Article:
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WASH

The Federal Government of Ethiopia is committed to fulfilling Target 10 of the MDG 7 -reducing by 50 per cent the proportion of the population without access to water and sanitation by the year 2015- thereby improving the overall health and socio-economic condition and quality of life of the population, especially children and women. Consequently, Ethiopia has adopted ambitious water, sanitation and hygiene targets through its “Universal Access Plan”, which seeks to reach 98.5 per cent and 100 per cent access to safe water and sanitation respectively by 2015.

The national hand washing strategy objectives includes:

  • Increased proportion of household utilization of improved sanitation facilities from an estimated 31per cent to 84per cent,
  • Increased proportion of schools with < 100 children per latrine stand with hand washing facilities,
  • Increased proportion of households practicing hand washing with soap (or a substitute) at critical times from an estimated 7per cent to 77per cent,
  • Increased proportion of Open Defecation Free (ODF) Kebeles from an estimated 15per cent to 80per cent and
  • Increase the proportion of households practicing home water treatment and safe storage from an estimated 8per cent to 77per cent.

To enhance multi-sectoral coordination, the Ministries of Education, Health and Water resources signed a Memorandum of Understanding (MOU) in 2006 to enhance multi-sectoral coordination. The purpose of this MOU is to get the main partners of WASH sector involved in joint planning, implementation and monitoring of water supply, sanitation and hygiene education (WASH) in communities, schools and health institutions.

In early September One WASH National Program (OWNP) was launched. It is based on a sector wide approach (SWAp) and includes ministries of: water, health, education and finance and the principal development partners with implementation period of seven years covering the period from July 2013 to June 2015 for Phase I and from July 2015 to June 2020 for Phase II.OWNP has four components of:

Rural and Pastoral WASH

Urban WASH

Institutional WASH

Programme Management and Capacity Building

Essentially, the programme is moving away from small-scale project funding towards a broader programme approach. With this, not only government efforts are being harmonised but all actors involved agree on ONE common system.

While coordination among all the sectors involved is important cooperation is also critical to the success of school WASH programmes. The implementation of the WASH project will definitely contribute to improving the water supply and sanitation facilities in schools and Health Facilities.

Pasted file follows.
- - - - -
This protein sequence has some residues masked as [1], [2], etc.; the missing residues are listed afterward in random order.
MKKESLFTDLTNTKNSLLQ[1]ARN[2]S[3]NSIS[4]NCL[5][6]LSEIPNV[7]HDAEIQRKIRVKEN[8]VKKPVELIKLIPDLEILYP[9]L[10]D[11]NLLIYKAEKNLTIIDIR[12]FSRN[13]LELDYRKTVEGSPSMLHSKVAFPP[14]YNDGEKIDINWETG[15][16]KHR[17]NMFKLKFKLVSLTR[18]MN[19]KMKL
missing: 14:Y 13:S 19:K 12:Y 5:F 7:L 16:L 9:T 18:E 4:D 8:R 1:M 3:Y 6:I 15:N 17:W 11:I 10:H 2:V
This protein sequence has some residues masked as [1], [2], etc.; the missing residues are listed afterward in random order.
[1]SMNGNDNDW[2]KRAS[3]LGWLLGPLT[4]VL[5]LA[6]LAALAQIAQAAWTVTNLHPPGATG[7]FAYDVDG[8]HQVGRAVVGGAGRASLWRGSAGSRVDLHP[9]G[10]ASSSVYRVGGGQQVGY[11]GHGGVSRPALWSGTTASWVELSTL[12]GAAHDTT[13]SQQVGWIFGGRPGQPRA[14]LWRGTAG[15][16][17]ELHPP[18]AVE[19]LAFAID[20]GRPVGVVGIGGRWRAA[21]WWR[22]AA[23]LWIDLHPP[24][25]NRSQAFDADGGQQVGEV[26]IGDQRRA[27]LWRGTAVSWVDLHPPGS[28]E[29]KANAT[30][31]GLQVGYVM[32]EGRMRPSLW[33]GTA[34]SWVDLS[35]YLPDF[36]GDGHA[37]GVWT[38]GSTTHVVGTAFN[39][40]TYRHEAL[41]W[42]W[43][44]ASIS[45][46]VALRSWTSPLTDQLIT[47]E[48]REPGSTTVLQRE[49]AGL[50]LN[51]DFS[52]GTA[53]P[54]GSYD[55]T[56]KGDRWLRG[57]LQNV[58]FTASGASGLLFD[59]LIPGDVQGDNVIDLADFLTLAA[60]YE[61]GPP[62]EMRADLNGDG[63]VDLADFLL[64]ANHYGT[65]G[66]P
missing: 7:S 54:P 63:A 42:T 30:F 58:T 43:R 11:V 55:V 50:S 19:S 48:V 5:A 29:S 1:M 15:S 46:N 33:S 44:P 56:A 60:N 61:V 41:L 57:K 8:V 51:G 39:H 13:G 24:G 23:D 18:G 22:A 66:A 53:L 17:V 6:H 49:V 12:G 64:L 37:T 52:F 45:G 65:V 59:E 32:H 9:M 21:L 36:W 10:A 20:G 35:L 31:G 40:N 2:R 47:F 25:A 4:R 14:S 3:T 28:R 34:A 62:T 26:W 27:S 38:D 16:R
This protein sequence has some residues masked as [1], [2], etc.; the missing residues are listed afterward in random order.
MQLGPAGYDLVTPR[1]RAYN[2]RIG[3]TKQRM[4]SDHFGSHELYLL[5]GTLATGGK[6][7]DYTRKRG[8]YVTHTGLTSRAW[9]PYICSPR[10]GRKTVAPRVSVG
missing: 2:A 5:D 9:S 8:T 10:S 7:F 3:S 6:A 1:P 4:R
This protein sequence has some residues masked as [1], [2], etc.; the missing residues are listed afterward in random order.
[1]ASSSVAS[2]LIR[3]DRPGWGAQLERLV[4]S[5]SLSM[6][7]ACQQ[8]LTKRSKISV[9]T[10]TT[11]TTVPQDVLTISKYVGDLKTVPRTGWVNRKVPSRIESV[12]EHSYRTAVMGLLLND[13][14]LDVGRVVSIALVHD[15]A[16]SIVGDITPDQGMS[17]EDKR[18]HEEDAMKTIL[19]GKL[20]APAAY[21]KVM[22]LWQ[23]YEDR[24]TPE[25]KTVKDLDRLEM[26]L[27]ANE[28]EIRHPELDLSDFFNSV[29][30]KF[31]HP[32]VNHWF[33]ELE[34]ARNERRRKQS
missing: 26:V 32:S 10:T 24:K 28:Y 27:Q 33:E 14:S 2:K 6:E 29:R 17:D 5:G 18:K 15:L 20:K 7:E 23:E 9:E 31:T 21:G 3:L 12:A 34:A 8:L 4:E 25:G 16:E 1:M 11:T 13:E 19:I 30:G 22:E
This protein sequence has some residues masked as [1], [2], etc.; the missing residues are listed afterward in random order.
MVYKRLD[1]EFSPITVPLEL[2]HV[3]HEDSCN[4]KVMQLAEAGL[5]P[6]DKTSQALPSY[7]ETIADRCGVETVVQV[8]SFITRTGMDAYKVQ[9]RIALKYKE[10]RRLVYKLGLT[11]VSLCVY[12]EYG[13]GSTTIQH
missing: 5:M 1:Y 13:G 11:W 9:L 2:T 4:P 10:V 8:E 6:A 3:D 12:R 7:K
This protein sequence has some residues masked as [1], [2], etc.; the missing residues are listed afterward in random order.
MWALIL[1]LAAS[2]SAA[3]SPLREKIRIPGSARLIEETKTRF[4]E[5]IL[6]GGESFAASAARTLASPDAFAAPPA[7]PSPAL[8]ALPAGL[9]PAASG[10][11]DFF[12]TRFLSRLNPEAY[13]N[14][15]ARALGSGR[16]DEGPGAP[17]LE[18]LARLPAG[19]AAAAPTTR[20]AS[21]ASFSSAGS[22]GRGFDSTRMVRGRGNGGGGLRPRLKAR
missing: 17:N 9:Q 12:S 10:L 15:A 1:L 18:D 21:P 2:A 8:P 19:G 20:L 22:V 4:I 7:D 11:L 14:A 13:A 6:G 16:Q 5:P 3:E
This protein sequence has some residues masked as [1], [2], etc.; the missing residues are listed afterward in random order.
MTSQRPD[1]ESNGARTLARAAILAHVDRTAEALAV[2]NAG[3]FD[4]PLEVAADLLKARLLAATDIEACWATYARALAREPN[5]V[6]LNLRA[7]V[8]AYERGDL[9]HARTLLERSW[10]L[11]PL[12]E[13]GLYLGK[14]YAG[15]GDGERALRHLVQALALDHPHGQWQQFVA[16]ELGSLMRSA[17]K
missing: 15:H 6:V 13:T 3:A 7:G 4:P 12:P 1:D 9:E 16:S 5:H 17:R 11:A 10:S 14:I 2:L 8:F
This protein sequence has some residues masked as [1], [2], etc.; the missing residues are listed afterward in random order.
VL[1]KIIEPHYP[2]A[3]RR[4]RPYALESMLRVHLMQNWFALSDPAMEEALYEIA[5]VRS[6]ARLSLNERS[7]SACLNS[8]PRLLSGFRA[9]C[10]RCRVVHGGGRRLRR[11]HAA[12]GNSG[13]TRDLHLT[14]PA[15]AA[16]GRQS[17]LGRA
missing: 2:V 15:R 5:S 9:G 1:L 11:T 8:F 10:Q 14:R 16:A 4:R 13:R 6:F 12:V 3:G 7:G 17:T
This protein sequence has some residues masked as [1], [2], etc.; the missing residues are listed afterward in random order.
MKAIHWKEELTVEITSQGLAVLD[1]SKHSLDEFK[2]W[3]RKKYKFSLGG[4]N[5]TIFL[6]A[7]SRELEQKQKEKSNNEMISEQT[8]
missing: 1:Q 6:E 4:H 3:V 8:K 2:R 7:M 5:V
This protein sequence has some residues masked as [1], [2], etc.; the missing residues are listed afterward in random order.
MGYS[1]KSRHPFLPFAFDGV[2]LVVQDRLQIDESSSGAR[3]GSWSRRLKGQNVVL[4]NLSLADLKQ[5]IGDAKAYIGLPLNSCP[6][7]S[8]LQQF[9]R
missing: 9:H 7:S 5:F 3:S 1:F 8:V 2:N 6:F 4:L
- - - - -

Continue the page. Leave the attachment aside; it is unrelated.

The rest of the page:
UNICEF’s Contribution to the program include

  •  UNICEF helped mobilise funds from the EU, Government of Japan, and UNICEF National Committees for WASH in Schools
  • One important entry point for strengthening UNICEF’s contribution to School WASH is improved monitoring, reporting, and data management systems. UNICEF is supporting the Ministry of Water and Energy (MoWE) to carry out a national WASH inventory (NWI), in collaboration with the Ministries of Health and Education. The inventory will provide new data on water supply schemes in urban and rural areas, sanitation and hygiene practices of households, and the status of water supply and sanitation facilities at health institutions and schools. The woreda (district) WASH Inventory will enable the capture of information on WASH in schools, which also should strengthen Education Management Information System (EMIS), and the Education Cluster System. Improved School WASH information, including indicators on adequacy of facilities, their use and upkeep, and hygiene practices, will enable local planners and implementers to better target their WASH investments.
  •  UNICEF plans to construct 376 schools provided with  a complete WASH package in 64 learning woredas
  • The Ministry of Education (MoE) and the Federal Ministry of Health (FMoH), with the support of UNICEF, developed a set of national design principles and standards for school WASH in 2010. The Design and Construction Manual for Water Supply and Sanitary Facilities in Primary Schools provided the first detailed set of guidelines for school WASH in Ethiopia. A second edition is currently under development, which will add more detail on water supply designs, as well as lower-cost approaches suitable for many rural schools.
  • UNICEF helped Ministry of Education on Climate resilience. UNICEF has supported the Identification of technologies from national and international sources, evaluated them, prioritized and prepared a portfolio of appropriate technologies and good practices needed for the implementation of concrete projects validated for the construction of a climate resilient economy (Solar Energy).
  • UNICEF provided support on water conservation and re-use, menstrual Hygiene Management, and continues encouraging the participation of students in sanitary surveillance, surveillance of community water supplies and monitor aspects of water conservation and reuse. 

 

 
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